Pasachoff, Jay M. Hopkins Observatory, Williams College, Williamstown, Massachusetts.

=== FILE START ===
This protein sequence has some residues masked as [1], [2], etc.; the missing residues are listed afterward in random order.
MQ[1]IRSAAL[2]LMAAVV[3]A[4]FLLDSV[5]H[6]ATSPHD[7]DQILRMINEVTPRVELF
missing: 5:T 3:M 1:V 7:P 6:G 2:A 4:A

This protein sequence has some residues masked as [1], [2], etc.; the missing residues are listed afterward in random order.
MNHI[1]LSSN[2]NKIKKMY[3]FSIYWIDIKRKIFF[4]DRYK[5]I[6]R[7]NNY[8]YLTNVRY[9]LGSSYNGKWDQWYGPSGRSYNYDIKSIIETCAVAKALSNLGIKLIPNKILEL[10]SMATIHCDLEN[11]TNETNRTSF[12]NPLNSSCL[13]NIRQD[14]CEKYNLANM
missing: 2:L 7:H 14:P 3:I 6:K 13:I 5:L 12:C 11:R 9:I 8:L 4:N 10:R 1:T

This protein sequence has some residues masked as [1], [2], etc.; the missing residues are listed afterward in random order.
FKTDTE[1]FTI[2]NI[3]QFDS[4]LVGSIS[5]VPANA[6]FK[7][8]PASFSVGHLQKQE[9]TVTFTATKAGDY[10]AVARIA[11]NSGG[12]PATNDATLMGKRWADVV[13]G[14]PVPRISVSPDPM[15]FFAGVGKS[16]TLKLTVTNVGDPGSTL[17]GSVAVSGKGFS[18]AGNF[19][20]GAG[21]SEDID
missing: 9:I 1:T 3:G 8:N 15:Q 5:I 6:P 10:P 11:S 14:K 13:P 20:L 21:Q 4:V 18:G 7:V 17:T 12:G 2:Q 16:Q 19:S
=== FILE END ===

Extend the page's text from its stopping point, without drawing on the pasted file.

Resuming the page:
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The band of sky through which the Sun, Moon, and planets apparently move in the course of the year. The Babylonians, about 2500 years ago, divided the zodiac into 12 parts, which were then associated with constellations. Constellations are arbitrary "pictures" drawn on the heavens by human observers, using bright stars and, in some instances, other luminous celestial phenomena such as nebulae or star clusters. The 12 zodiacal constellations, in order around the sky, recognized today are Aries, the Ram; Taurus, the Bull; Gemini, the Twins; Cancer, the Crab; Leo, the Lion; Virgo, the Virgin; Libra, the Scales; Scorpius, the Scorpion; Sagittarius, the Archer, Capricornus, the Sea Goat; Aquarius, the Water Carrier; and Pisces, the Fish; these constellation names and shapes are drawn from Greek mythology. The Sun actually passes through parts of 13 constellations, including Ophiuchus (Illustration), but the Babylonians left out this thirteenth constellation in order to fit the zodiac constellations to their 12-month calendar. If the zodiac were to be more broadly defined as the sky region within latitudes ±8° to accommodate the eight planets through Neptune, which was not discovered until 1846 CE, the "modern" zodiac contains all or part of 24 constellations. See also: Aquarius; Aries; Cancer (constellation); Capricornus; Constellation; Earth; Gemini; Libra; Leo; Moon; Nebula; Pisces (constellation); Planet; Sagittarius; Scorpius; Star; Sun; Taurus; Virgo
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